DAY 15 : THE SEOUL GAMES : Men’s 1,500 and 5,000 : Kenyans Rono and Ngugi Sweep to Victories

Times Staff Writer

Two Kenyans, neither of whom has much of a racing history, continued the African domination of the distance events Saturday when Peter Rono won the men’s 1,500-meter race and John Ngugi won the 5,000.

This comes on top of Olympic victories by Kenyans Paul Ereng in the 800 meters and Julius Kariuki in the steeplechase. In addition, M. Brahim Bouitahyeb of Morocco won the 10,000-meter race. This should have been no surprise as African runners had won every distance event except the steeplechase at the 1987 World Championships.

Still, neither of Saturday’s winners was much of a favorite. Rono, a sophomore at Mt. St. Mary’s, a small college in western Maryland, was the third runner picked to his country’s 1,500-meter team. His best finish? “In the World Championships, I made it to the semifinals,” he said. “And that was all.”

Rono, no relation to Henry, led all but the first lap in a race that developed into an-every-man-for-himself affair. The runners broke fast, and it stayed pretty much that way for the four laps, Rono leading all but the first one. His time of 3:35.96 was well off the Olympic and world records, yet he was well ahead of the competition, none of whom could push him in the backstretch.


Rono looked and looked as he headed for the tape, but he only had to hold on for the gold. Peter Elliott of Great Britain and Jens-Peter Herold of East Germany finished 2-3, with times of 3:36.15 and 3:36.21, in a race that was almost more remarkable for who finished out of the running.

This was supposed to be a race of substantial intrigue. But various possible duels simply did not come about. Absent on the medal stand was Great Britain’s Steve Cram, the 1984 silver medalist, who finished fourth. Absent from the race was Said Aoutia, who had pulled out of the semifinals with a pulled hamstring.

Elliott, who had decided to run on Cram’s shoulder, later regretted the decision. Perhaps, it was said, he had overestimated Cram. “Perhaps that was true,” he admitted, noting that Cram had not made it past the first round in the 800-meter race and had missed 2weeks of training before the Olympics. “But I thought maybe he’d try to prove himself in this. But I noticed Steve couldn’t really respond.”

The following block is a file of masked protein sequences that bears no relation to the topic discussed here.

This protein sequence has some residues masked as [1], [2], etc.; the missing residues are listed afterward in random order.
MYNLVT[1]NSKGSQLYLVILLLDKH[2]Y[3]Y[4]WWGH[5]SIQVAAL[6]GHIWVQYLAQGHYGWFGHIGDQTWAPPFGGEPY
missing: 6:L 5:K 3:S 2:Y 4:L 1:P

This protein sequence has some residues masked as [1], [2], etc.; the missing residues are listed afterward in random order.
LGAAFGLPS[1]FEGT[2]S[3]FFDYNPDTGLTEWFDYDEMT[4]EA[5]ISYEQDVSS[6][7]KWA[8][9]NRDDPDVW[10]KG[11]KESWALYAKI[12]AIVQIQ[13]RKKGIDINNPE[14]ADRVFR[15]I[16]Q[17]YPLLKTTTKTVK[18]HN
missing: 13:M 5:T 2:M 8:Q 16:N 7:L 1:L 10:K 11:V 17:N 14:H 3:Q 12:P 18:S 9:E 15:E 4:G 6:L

Elliott, perhaps like everyone else, hadn’t given the Kenyans much of a chance. “I knew they had been having a very good Games,” he said, “but I thought it would be between me and Steve Scott and Steve Cram. But Peter just took it and the race began to unfold. From then on, it was just choosing for the medals.”


Scott, barreling along in his trademark sunglasses, finished fifth, behind Cram. “If it ain’t there,” he said of his home-stretch drive, “it ain’t there.”

The 5,000-meter race was a more straightforward affair. John Ngugi led from the gun and nobody even approached his pace. His time of 13:11.70 also was well off the world and Olympic records, both held by Aouita.

Ngugi, a 26-year-old civil servant from Nairobi, is a two-time world cross-country champion. In his only big-time race, he finished 12th after fading in the World Championships. He subsequently had a cyst removed from behind his knee.

Also medaling were West Germany’s Dieter Baumann in a time of 13:15.52 and East Germany’s Hansjerg Kunze in a time of 13:15.73.